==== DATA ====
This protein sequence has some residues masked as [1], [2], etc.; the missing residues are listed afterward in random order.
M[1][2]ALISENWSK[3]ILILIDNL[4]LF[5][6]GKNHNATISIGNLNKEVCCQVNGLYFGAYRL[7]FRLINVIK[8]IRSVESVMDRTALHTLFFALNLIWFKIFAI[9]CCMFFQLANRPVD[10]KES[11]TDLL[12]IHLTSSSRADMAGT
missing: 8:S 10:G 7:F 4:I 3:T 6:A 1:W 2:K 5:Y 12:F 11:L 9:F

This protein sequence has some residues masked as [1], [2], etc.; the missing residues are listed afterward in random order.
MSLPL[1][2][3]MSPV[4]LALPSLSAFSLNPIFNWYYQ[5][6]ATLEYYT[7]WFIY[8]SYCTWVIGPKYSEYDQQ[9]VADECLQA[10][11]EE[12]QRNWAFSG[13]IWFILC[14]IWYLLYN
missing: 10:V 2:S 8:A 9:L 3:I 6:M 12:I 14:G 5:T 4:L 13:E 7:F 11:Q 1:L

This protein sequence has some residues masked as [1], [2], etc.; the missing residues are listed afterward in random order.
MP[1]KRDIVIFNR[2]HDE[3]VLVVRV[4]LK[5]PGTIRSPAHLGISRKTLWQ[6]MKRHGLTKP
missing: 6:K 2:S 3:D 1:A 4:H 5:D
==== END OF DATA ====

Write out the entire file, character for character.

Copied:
This protein sequence has some residues masked as [1], [2], etc.; the missing residues are listed afterward in random order.
M[1][2]ALISENWSK[3]ILILIDNL[4]LF[5][6]GKNHNATISIGNLNKEVCCQVNGLYFGAYRL[7]FRLINVIK[8]IRSVESVMDRTALHTLFFALNLIWFKIFAI[9]CCMFFQLANRPVD[10]KES[11]TDLL[12]IHLTSSSRADMAGT
missing: 8:S 10:G 7:F 4:I 3:T 6:A 1:W 2:K 5:Y 12:F 11:L 9:F

This protein sequence has some residues masked as [1], [2], etc.; the missing residues are listed afterward in random order.
MSLPL[1][2][3]MSPV[4]LALPSLSAFSLNPIFNWYYQ[5][6]ATLEYYT[7]WFIY[8]SYCTWVIGPKYSEYDQQ[9]VADECLQA[10][11]EE[12]QRNWAFSG[13]IWFILC[14]IWYLLYN
missing: 10:V 2:S 8:A 9:L 3:I 6:M 12:I 14:G 5:T 4:L 13:E 7:F 11:Q 1:L

This protein sequence has some residues masked as [1], [2], etc.; the missing residues are listed afterward in random order.
MP[1]KRDIVIFNR[2]HDE[3]VLVVRV[4]LK[5]PGTIRSPAHLGISRKTLWQ[6]MKRHGLTKP
missing: 6:K 2:S 3:D 1:A 4:H 5:D